As Kerrisdale points out, Ting is facing headwinds. It depends on the major carriers for the network and resells their service. A Sprint/T-Mobile combination could hurt.

When I look at the Ting Mobile model, a few things worry me. I draw parallels to the domain business.

Tucows depends on a small number of prominent mobile operators. It reminds me of when domain parkers relied on just Google and Yahoo for ads.

It also reminds me of the reseller domain business. As mentioned earlier, Tucows raised the prices it charges domain resellers. Some will leave, but there aren’t that many options for other reseller platforms these days. Tucows has gobbled many of them up. It might be hard for Tucows to negotiate better deals with the few remaining megacarriers, just like it can be difficult for domain resellers to negotiate better deals with the few remaining reseller platforms.

Fiber

Ting Internet makes big outlays to light up fiber and bring service to customers. It then recoups that over time through monthly internet service fees.

This is a long term business. The further out your projections, the harder it is to target. I also worry about how changes in wireless technology could change the fixed-line internet market.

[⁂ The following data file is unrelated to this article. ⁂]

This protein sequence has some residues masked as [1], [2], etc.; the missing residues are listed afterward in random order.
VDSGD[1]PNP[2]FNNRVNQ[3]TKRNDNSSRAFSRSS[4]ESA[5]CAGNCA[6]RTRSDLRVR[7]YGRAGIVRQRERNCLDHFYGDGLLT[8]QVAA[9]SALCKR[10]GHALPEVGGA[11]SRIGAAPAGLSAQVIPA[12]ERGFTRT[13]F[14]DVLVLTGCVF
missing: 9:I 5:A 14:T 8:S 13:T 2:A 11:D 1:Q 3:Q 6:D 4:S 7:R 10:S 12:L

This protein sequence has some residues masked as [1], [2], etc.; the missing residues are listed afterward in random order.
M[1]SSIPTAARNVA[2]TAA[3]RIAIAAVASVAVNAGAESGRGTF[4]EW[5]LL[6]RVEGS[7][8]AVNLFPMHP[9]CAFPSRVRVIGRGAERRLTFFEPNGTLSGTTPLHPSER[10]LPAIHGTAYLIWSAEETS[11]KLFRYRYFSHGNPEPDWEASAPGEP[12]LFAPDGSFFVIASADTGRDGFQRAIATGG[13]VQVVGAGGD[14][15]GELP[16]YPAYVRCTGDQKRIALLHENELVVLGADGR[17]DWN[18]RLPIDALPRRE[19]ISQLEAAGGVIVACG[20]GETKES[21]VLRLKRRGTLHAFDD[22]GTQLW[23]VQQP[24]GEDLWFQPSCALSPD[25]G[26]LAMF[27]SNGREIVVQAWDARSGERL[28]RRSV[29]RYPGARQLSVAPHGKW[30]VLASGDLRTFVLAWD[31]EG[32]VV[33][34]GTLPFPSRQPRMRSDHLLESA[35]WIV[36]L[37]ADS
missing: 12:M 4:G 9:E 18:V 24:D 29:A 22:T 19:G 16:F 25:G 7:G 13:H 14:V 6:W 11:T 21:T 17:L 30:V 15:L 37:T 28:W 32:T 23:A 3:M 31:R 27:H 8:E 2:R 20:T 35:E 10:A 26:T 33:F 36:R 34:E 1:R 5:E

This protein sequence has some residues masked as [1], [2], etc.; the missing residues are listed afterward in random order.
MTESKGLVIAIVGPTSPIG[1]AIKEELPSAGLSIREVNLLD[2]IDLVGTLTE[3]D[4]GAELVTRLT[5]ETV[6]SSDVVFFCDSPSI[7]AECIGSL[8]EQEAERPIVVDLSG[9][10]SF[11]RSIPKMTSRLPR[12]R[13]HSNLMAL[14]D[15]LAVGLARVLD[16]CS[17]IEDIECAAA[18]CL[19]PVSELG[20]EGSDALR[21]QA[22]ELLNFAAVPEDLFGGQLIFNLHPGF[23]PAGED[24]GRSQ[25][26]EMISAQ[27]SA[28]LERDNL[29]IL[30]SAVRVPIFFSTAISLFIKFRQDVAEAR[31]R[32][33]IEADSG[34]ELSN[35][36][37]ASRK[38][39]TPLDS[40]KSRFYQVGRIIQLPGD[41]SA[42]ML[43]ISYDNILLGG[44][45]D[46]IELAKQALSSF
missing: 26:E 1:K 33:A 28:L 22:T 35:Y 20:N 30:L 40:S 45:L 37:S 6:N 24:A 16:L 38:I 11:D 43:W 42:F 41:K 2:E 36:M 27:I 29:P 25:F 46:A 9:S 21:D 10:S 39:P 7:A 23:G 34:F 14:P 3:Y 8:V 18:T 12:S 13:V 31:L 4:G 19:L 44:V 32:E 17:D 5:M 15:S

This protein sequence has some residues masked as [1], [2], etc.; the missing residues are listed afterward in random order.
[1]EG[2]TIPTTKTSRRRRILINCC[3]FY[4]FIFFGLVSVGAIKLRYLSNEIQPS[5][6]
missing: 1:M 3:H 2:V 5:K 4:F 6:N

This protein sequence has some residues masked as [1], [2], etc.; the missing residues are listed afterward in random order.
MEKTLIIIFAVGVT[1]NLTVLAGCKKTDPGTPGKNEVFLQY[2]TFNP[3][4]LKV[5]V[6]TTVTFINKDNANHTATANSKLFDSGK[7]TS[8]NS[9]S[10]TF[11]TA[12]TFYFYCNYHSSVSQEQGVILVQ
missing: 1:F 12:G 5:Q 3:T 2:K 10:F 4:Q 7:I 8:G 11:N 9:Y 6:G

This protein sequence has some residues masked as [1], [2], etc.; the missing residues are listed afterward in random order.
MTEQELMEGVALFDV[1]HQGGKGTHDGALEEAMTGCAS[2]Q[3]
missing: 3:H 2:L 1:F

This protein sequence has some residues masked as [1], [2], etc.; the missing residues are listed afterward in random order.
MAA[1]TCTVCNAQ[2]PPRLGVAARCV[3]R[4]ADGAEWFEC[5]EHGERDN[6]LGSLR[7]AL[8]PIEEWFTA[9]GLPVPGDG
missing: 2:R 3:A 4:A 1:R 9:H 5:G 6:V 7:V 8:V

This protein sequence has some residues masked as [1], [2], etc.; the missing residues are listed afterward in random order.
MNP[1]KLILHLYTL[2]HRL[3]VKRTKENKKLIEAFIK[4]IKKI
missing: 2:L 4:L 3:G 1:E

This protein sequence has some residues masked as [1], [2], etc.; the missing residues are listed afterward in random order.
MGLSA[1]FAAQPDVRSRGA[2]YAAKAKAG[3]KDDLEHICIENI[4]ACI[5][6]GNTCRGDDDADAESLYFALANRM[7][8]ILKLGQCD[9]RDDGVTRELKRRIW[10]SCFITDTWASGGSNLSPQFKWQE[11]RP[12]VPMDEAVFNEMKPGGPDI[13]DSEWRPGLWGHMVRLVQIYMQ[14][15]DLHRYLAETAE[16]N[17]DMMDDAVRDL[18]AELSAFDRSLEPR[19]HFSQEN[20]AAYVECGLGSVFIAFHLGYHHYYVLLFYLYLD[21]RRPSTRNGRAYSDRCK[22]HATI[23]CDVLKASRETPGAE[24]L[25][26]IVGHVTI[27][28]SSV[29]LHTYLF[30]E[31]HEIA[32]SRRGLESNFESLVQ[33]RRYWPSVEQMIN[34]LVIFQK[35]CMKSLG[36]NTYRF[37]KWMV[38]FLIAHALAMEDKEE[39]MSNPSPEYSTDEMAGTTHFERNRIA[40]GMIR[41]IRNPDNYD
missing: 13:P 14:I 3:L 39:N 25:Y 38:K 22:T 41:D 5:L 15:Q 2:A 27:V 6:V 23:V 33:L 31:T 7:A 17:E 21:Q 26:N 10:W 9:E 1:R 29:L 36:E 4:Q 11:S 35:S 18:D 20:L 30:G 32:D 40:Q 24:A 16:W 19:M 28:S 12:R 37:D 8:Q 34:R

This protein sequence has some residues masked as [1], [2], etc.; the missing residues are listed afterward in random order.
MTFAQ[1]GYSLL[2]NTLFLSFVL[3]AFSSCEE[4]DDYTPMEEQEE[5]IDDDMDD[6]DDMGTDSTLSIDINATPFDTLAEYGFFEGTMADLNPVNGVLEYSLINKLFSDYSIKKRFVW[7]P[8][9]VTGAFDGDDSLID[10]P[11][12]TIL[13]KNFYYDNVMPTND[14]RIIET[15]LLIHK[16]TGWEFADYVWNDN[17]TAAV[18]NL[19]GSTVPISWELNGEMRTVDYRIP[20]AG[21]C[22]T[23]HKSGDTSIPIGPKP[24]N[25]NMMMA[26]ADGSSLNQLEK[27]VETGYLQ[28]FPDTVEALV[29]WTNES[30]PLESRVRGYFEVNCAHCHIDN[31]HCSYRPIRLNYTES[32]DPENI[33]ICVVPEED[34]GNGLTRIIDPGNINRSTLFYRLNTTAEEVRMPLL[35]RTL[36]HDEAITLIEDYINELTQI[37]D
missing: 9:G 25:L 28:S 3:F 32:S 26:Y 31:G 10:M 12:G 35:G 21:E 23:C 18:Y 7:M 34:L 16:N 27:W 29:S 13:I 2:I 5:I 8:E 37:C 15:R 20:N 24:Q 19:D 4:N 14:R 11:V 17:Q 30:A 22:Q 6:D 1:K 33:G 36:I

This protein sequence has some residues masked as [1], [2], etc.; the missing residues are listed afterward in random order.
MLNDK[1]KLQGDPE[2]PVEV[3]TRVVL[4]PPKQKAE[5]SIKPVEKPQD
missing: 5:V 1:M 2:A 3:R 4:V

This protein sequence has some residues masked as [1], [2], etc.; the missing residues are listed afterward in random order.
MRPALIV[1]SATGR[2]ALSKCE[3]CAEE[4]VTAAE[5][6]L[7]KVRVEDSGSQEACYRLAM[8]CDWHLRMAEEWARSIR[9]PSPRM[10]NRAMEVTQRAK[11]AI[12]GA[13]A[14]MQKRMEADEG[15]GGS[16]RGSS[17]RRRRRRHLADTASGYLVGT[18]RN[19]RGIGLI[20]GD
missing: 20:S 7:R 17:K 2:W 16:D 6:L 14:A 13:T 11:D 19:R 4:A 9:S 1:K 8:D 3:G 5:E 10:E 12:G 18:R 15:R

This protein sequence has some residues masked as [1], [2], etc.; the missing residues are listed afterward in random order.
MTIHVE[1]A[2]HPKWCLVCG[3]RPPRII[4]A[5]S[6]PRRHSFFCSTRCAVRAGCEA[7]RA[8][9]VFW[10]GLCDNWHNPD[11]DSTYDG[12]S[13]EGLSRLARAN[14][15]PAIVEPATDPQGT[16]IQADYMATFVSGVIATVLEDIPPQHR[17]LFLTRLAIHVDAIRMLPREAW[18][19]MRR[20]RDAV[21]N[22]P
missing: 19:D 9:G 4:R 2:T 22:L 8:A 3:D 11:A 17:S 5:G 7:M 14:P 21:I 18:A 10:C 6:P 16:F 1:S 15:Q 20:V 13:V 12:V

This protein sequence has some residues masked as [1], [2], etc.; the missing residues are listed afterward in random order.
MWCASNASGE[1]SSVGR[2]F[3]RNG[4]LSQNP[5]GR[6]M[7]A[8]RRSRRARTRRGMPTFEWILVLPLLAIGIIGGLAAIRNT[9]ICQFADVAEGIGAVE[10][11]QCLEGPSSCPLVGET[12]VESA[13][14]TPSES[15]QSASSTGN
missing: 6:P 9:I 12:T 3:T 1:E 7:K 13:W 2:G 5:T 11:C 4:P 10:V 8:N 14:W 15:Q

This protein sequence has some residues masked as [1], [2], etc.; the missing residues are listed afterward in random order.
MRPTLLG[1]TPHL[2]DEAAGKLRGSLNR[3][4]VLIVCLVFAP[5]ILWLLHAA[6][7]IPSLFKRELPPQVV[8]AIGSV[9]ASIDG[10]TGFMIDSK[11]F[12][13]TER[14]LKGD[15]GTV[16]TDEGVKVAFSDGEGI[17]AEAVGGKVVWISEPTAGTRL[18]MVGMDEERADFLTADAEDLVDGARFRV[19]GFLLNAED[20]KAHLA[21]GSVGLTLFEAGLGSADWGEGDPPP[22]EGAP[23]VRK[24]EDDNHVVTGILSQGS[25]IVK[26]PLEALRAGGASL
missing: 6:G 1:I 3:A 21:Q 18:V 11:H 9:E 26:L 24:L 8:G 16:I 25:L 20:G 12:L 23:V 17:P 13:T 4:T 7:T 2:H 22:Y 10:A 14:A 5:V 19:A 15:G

Kerrisdale makes some comparisons that I don’t think are particularly helpful, though. For example, it uses cost numbers from Verizon. But Ting is cherry-picking its locales because of their economics. That makes a big difference in the numbers.

I think one of the commenters sums it up nicely:

The Ting Fiber business is likely going to decide how investors fare. You make a strong case for the risks. And those risks are real. It takes a huge investment of capital to put in place the infrastructure. That results in a business that can be very sensitive to the adoption rate. If adoption rates turn out to be below Ting’s expectations, and more in line with yours, will greatly harm long term returns. The profitability for each new marginal customer is large so if there are surprises on the upside the returns could be very large.

Final Thoughts

There are lots of things about Tucows’ business to like. Its domain business its fairly predictable and throws off cash.

Whether the mobile and fiber businesses ultimately deliver is an open question. The business is relatively easy to model, and everyone can plug in their assumptions to figure out what they think the company is worth.

Tucows’ share price has soared from $12.47 five years ago to almost $90 before pulling back this year. It closed yesterday at about $60.

I don’t know if it is fairly valued or not. But I do know that Tucows CEO Elliot Noss is all in. He has more than 100% of his net worth in the company’s stock; he has borrowed against his stock holdings to exercise options and cover his taxes on them. That’s a good sign for investors.

I do not hold shares in individual publicly-traded domain name companies.